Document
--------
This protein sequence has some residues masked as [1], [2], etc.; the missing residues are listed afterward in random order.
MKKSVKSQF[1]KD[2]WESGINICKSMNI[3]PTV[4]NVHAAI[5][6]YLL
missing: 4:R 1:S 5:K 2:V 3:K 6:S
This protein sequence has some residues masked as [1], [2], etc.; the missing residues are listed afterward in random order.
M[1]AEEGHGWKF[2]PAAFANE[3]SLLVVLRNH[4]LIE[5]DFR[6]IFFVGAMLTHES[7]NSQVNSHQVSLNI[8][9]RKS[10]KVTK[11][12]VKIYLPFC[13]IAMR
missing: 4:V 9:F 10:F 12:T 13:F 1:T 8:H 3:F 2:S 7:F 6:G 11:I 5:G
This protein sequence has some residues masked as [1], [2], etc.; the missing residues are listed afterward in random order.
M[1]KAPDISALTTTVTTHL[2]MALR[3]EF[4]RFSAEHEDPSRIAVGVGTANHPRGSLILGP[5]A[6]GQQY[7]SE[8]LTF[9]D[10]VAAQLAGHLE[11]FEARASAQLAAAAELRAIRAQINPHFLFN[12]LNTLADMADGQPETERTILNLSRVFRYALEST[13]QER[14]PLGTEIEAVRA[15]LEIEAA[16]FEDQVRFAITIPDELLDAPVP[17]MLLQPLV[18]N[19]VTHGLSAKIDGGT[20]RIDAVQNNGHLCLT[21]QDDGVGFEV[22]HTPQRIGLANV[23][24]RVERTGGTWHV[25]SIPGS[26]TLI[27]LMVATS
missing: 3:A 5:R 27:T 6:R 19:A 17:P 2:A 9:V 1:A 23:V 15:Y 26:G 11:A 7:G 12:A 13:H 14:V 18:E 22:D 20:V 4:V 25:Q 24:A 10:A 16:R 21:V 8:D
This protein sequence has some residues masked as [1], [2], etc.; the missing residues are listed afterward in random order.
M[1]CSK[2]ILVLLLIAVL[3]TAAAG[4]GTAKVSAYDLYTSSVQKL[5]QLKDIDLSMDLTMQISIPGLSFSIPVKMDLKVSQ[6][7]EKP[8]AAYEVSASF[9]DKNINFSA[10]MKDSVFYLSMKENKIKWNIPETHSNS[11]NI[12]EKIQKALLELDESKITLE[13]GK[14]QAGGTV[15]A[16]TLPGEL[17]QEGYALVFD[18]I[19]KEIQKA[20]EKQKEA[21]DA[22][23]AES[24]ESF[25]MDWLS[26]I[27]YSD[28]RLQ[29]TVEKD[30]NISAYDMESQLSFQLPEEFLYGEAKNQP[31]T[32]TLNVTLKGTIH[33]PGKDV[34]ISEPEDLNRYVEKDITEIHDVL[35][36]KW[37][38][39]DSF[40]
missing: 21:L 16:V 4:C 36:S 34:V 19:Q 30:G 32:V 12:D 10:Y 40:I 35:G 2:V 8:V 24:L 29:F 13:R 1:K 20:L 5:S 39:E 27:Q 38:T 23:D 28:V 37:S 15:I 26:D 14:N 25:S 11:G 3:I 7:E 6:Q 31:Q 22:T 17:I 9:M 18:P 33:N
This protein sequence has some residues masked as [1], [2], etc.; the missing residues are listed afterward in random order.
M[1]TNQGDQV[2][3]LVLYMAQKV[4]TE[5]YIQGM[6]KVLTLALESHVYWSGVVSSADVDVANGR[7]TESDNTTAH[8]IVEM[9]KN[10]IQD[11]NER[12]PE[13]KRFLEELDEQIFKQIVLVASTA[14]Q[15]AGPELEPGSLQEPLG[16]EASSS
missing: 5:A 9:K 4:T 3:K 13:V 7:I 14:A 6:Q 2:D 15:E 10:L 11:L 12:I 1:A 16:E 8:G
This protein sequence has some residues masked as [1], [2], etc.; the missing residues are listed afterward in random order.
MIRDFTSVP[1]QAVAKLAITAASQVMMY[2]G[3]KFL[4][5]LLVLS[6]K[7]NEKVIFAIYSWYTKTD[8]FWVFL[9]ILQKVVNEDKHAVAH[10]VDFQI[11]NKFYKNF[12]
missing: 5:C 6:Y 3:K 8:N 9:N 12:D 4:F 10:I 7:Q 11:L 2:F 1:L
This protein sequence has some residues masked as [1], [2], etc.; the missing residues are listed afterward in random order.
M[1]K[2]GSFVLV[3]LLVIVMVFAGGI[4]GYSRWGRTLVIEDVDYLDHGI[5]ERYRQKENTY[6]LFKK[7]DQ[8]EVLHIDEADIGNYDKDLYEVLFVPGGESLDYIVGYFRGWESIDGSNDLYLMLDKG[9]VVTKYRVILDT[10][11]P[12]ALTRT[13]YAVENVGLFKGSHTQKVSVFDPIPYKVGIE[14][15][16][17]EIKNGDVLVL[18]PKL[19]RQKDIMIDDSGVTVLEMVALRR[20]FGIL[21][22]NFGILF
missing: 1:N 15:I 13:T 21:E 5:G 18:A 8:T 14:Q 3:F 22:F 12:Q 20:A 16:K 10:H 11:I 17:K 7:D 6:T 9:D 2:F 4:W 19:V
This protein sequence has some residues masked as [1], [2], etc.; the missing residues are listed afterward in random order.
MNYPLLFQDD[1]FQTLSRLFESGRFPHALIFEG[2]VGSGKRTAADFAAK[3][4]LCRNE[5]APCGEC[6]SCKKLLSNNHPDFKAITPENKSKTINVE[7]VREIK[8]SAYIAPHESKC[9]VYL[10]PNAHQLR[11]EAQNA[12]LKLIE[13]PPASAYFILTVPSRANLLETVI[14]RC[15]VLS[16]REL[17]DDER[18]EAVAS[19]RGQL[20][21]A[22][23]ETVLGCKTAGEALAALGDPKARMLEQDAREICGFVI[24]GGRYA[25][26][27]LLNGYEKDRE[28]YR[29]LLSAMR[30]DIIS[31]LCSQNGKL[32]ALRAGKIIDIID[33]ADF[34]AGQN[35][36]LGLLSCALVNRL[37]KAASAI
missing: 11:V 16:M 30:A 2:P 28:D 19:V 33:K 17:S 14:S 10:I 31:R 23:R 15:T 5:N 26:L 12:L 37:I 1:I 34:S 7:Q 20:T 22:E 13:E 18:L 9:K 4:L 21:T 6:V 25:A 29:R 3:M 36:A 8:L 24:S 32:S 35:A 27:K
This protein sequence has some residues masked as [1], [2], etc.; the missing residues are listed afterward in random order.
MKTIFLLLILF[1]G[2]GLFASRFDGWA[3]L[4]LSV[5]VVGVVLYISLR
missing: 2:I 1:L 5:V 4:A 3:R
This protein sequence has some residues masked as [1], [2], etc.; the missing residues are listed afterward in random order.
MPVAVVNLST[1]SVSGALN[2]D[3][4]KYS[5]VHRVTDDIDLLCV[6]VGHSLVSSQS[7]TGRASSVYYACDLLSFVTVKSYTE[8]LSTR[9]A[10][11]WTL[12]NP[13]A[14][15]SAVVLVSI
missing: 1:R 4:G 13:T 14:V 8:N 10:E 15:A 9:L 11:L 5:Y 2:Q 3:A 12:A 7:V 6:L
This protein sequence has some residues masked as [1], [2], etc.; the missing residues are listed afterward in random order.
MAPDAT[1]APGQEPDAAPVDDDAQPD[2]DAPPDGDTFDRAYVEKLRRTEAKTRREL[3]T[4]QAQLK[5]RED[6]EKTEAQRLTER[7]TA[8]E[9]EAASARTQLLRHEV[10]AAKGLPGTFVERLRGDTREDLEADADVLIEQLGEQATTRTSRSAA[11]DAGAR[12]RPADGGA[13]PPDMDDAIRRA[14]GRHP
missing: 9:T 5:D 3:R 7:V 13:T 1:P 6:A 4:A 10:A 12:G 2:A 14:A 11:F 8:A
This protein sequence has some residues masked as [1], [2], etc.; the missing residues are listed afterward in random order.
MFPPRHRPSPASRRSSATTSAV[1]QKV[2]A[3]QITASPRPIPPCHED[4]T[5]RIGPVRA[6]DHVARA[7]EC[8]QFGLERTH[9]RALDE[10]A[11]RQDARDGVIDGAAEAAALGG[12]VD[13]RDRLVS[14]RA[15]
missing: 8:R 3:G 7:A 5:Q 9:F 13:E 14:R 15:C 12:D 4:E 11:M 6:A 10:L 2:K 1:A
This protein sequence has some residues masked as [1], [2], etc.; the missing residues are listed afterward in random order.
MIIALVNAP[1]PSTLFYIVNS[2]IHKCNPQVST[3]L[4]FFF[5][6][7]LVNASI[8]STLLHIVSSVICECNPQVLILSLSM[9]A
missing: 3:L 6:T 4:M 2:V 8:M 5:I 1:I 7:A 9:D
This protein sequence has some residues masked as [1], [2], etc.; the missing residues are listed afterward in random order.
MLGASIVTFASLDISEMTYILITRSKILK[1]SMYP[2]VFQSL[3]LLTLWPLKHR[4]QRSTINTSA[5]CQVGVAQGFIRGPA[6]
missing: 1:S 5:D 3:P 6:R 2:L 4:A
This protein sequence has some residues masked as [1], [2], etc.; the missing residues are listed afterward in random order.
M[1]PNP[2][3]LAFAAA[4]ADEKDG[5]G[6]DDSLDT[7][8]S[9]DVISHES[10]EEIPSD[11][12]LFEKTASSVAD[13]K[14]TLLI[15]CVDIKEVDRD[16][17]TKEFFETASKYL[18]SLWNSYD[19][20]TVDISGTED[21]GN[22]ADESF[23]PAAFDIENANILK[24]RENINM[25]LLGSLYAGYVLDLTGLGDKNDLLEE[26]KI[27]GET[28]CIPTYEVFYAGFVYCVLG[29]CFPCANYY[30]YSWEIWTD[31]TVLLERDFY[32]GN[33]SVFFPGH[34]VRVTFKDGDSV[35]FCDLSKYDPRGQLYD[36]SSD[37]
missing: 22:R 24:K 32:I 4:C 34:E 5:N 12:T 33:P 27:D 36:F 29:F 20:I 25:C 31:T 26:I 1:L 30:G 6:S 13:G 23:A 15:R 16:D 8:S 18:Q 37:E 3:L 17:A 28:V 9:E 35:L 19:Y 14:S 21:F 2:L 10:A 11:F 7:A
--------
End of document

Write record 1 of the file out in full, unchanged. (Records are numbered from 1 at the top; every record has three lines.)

This protein sequence has some residues masked as [1], [2], etc.; the missing residues are listed afterward in random order.
MKKSVKSQF[1]KD[2]WESGINICKSMNI[3]PTV[4]NVHAAI[5][6]YLL
missing: 4:R 1:S 5:K 2:V 3:K 6:S